Meanwhile, Dave and co. had set up their gear and were ready to start testing. A local pastor came to help out by doing the initial registering and taking blood pressures and a local girl also came to help with translation.

Many of the homeless people had their eyes tested, as did several people from poor families and some of our neighbours - Dave had said to invite them as a gesture of goodwill for all that they put up with from our "clients" ... what a great idea, and be
sides, most of them are quite poor too.

Some received glasses there and then and were delighted, others had them made up and we are in the process of giving them out, but others with more complicated problems have to wait until September when two Optometrists are coming out. In Romania, poor people don't ever visit an optician as there is no free provision for people on no or low incomes. One woman said she had simply accepted the fact that she hadn't been able to see clearly for years and never would again. How sad that something so easy to correct and something we in the west take for granted is out of the reach of so many people in the world. We were moved to see the gratitude of some of the people who were helped with a simple pair of glasses and are hoping to develop this aspect of our work as part of our future basic health care programme.

Wednesday, 18 June 2008

visit to other charities

I have been away for the past couple of days in a small city called Petrosani (pronounced Petroshan), a four hour drive away from Arad, up into the mountains. Petrosani is a sad place; once a thriving coal mining town, now most of the mines have closed and the unemployment rate is over 60% and expected to rise in the near future with more mine closures. Unlike British miners in a similar situation, the mine workers of Petrosani received no redundancy settlements and the social security payments they receive are not enough for them to survive on. The future looks bleak unless businesses can be enticed into the area or the tourist industry developed. As this is an area of incredible natural beauty, many believe that the latter may offer a solution to their problems and a hope for the future.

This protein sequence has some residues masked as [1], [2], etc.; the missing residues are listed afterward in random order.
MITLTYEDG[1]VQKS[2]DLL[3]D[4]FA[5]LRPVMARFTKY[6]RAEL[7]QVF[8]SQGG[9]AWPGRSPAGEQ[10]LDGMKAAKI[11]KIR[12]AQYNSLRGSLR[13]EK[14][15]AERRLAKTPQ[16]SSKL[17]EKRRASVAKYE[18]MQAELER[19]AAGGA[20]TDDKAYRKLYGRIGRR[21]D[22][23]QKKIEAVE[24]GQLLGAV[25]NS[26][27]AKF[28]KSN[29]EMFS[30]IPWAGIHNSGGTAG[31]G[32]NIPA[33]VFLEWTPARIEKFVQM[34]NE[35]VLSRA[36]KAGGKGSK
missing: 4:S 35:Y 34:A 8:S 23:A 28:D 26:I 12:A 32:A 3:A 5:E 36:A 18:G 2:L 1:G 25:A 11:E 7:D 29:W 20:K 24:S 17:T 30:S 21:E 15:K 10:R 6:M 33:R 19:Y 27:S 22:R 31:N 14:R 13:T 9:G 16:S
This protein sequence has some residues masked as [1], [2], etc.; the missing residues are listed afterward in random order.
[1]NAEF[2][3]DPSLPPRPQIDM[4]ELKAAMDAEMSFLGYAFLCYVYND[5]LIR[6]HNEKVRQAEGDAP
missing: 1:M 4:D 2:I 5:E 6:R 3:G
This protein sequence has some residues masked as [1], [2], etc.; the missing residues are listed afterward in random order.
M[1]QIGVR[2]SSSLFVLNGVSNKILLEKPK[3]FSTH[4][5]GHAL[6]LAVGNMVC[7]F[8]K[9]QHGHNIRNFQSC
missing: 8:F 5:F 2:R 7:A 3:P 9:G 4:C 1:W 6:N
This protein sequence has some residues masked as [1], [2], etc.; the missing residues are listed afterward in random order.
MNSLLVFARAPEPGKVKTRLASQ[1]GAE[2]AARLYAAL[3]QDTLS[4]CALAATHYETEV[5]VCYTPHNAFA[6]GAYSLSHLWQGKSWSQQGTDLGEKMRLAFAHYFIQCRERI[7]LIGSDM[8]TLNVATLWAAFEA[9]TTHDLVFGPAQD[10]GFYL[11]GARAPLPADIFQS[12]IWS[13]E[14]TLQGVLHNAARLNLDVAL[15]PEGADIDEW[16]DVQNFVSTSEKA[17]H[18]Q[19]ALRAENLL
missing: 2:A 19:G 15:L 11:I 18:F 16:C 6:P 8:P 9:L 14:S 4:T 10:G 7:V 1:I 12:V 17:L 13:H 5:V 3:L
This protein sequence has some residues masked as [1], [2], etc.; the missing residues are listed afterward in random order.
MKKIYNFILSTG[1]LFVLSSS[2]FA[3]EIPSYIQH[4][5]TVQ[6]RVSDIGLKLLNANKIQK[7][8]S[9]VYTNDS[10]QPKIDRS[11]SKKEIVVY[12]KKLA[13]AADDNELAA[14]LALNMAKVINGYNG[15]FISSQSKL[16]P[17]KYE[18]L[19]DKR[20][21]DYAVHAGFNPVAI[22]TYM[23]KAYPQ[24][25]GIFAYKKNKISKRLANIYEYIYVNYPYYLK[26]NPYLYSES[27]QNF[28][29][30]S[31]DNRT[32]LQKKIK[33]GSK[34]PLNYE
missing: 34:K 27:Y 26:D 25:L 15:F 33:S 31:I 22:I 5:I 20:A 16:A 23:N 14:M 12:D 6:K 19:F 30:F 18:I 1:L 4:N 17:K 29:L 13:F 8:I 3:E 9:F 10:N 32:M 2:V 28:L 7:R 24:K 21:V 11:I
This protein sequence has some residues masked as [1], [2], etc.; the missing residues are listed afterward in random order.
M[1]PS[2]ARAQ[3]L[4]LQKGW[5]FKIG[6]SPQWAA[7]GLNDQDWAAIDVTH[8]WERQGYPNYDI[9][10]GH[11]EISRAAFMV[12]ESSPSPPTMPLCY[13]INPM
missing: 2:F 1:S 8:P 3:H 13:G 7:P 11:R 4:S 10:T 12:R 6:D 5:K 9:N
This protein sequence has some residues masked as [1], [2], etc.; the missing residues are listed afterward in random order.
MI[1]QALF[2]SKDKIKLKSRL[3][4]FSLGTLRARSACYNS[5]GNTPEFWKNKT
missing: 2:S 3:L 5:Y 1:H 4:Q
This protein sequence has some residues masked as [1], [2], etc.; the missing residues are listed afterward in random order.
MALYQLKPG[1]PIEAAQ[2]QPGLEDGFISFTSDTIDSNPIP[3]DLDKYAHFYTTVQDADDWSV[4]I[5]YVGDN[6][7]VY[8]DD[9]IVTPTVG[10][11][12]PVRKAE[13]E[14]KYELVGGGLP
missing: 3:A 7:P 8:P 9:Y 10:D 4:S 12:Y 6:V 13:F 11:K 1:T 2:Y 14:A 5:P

Although I am not very well at present (I have been diagnosed with one problem and am still waiting for test results for another) I am glad I made the effort to visit. I spent time at two charities working with the poor in Petrosani and had the opportunity to see what they do and how they do it, with a view to learning how we might be more effective. Both centres have been running for much longer than ours and have more staff, funding and resources but they encouraged me and assured me that they were once small and struggling too! I was privileged to meet some lovely people with a real heart for the poor and came away much encouraged.

Saturday, 14 June 2008

Barbara and team

Every year Barbara Rose, a professor at Roberts Wesleyan College in New York State brings a team of students to Arad to get involved in the work of several charities. Barbara (pictured with Calman making a friendship bracelet) is an amazing woman and along with her friend, Anita does a wonderful job of leading her teams. We have some lovely friends in the States from various trips and consider their annual visit to be one of the year's highlights. If any of you past Roberts team members read this please get in touch ... we have had over two years of problems with email and had a computer crash, losing information and so have lost touch with some people.